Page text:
With the recent crypto crash, what happened with luna and the general crypto market downturn, has that affected how Polygon operates? Did you notice any difference in the trust that people have in crypto?

Yes. Honestly, I’m not happy about what’s happened to luna or other protocols, of course. But a stablecoin that was giving you a 20% yield? That's something strange. At least around me, I don't know anybody investing in luna, but not because they were more clever, more silly, whatever it is. But because it was strange. The same applies to other DeFi projects that were giving 90%, 80% [yield]. It's a little bit of common sense, meaning if you see that there are these big yields, normally there is a risk involved.

Obviously, it has decreased a little bit of interest in crypto, yes, that's for sure. At the same time, it's also the moment where you can differentiate between speculation and build. In our case, here at Polygon, we deployed Nightfall, a privacy platform, and Supernet, a sovereign blockchain platform that is like the internet of blockchains. Now, in July, we will deploy the first zkEVM in testnet.

I think it's a moment to be focused on building. You should still look at the price of your token or asset or whatever, because otherwise you will become crazy. But yes, I think it's time to build up, and with time the market will differentiate.

Particularly with the EU’s Markets in Crypto-Assets bill and transfer-of-funds rules, AML checks have been a point of contention. How do you feel about crypto regulation coming up?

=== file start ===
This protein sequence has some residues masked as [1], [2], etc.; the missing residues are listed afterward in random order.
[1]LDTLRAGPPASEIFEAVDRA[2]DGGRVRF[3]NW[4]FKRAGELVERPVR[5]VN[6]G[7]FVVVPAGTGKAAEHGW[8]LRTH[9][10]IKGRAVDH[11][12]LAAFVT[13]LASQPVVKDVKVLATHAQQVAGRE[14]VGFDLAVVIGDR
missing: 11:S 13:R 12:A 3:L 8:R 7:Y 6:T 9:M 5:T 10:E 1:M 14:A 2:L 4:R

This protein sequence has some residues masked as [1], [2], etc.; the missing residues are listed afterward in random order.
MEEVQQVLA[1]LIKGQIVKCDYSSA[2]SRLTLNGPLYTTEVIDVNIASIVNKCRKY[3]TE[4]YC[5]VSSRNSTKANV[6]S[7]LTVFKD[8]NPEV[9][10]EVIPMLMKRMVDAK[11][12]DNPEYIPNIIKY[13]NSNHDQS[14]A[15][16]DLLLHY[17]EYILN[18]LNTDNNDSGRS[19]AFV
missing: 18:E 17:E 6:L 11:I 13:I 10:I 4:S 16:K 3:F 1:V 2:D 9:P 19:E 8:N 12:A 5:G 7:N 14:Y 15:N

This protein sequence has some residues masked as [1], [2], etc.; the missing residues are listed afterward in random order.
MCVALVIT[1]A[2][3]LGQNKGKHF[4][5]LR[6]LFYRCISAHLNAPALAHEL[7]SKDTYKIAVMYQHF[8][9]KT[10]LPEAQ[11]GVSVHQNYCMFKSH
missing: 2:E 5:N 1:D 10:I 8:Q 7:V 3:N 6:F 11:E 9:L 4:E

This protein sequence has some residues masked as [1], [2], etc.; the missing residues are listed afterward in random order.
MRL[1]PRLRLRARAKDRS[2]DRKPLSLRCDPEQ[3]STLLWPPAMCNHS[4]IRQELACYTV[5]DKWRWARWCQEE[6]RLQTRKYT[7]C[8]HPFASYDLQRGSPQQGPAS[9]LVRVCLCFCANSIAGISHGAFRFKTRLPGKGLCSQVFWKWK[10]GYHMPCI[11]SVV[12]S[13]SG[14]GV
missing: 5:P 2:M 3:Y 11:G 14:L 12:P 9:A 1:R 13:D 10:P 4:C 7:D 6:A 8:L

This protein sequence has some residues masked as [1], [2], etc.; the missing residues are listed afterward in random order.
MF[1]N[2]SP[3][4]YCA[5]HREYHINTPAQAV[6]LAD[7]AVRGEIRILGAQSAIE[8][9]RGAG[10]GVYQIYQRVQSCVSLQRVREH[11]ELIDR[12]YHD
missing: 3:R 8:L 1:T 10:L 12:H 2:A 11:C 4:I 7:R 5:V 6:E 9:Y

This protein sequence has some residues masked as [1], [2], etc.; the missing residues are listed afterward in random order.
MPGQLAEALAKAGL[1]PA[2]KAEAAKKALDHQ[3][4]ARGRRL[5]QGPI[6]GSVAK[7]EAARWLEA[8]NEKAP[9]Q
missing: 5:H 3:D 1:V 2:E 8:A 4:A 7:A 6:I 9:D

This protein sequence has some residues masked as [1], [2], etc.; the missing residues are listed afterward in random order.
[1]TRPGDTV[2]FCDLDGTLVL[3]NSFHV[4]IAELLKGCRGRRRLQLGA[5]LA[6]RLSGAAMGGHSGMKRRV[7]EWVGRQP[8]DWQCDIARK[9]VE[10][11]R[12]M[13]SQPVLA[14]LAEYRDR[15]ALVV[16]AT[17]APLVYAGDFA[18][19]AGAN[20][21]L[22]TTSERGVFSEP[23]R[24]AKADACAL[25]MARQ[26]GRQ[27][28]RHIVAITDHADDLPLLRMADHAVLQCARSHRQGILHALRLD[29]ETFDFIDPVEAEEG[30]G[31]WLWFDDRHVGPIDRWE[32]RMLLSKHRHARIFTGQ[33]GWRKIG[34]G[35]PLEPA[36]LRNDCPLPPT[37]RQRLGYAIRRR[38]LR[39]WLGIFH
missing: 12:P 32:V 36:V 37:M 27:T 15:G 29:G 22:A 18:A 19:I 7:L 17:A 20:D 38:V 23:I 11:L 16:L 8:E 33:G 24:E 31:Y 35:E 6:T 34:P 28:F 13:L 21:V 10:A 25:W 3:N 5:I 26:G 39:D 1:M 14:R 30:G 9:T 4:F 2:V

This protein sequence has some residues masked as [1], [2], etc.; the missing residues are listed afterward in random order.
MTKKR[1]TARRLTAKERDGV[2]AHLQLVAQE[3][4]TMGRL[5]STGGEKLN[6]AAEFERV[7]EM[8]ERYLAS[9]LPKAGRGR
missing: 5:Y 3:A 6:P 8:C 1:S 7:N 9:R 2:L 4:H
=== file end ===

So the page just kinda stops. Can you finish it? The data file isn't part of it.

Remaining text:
I was involved in some consultations with the European Parliament. I can tell you that I have spoken with more than 40 members of the European Parliament and, again, they are trying to understand. Obviously, yes, there is this component of security and AML.

I think at a certain point we should sign a trade-off that if you are the owner of the wallet as you are the owner of a bank account, you should be able to say it. Here in Switzerland, for example, I am declaring my hardware wallet. It's part of my assets, and I pay some taxes on top of it. I understand that for some people it is very attractive to earn a lot of money and yield without paying any tax. Well, maybe we can discuss if the taxes are fair or not; that's not the discussion.

They are trying to establish some control. We should find the right balance between the owner of the assets and total control on all transactions. There should be a midpoint.

When we speak with regulators, with governments, they are not against blockchain [technology]. For example, they are very interested in the field of traceability that blockchain can bring and can be really helpful for AML or KYC. Obviously, here also there is the privacy topic, because otherwise they can trace all your transactions, and we don't want that to be a very Orwellian world. But here zero-knowledge can help a lot to provide this privacy. Here the question is: How can we manage these technologies that are adding privacy and scalability? But regulators and governments are very interested to understand how they can apply these in real life.